Time invested is worth a lot

Posted 2019-08-12

My thoughts on invested time and inventions are below.

On a side note, I do want to acknowledge that many of you probably are not too excited about most these posts, and I apologize for that. My day job and I just changed ways so I might have more time in the near future, but I haven't decided what I want to do with it yet, and I'm not sure any of it will be of interest to you all.

If you have requests, please email me (adam.ruppe@gmail.com) ideas and maybe it'll spark something.

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A random thought

I wanted to share with you all a thought about invested work and knowledge today. Looking at just time worked isn't very instructive - having the appropriate tools makes a big difference, as does invested time before in training and experience.

Last week, I had some trouble with my bicycle. I spent about an hour and got it... almost fixed, but frustratingly still not quite there. I instead took it to the local mechanic and he fixed it correctly in about ten minutes.

I probably could have achieved the same result... if I spent another hour or two on it. As such, I feel he could have perfectly fairly billed me for 2 hours; the 15 mins there was just the visible tip of an iceberg of underlying skill. The value he delivered to me was saving me a bunch of frustration; the fact that he could do it so quickly in no way reduces what it was worth to me. And the reason he could do it quickly is that he already spent a lot of time in the past fixing similar problems on other people's bikes and getting to know all the underlying principles.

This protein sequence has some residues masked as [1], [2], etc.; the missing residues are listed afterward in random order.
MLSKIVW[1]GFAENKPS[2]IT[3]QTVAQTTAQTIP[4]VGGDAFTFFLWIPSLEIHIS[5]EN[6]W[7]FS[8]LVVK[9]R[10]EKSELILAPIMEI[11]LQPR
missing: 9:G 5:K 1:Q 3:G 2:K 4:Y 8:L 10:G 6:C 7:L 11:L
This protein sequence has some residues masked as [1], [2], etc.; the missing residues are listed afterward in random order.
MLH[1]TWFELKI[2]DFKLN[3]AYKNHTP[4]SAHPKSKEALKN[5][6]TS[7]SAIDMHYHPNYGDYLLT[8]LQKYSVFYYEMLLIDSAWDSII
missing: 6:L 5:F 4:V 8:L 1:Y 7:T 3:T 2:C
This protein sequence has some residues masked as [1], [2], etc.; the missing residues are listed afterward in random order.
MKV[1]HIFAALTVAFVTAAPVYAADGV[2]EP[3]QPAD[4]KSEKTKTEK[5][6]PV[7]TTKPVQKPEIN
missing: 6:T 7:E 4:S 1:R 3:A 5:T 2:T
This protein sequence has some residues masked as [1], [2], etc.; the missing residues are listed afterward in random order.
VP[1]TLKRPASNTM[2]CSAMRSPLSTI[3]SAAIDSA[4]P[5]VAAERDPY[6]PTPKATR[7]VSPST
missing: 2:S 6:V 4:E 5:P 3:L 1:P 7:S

Similarly, when you invent something new, how much of the invention is really yours? I sometimes see people ask why weren't bicycles invented hundreds of years sooner; they seem like such simple machines. But the truth is there's a lot of complex parts in there. Building a chain that doesn't break requires metallurgy that wasn't invented till the 1800's.. tires require a rubber process that again, wasn't invented until the 1800's. The invention of the bicycle wasn't held back by some missing genius entrepreneur, instead it was more waiting for society as a whole to lay the foundation that enabled it.

So by all means, appreciate the skill of people who have spent the time honing their craft, but it is also important to recognize that we can all see as far as we do - even the best of us - because we are standing on the shoulders of giants.

Basically everything we are and do is just the visible tip of a world-sized iceberg.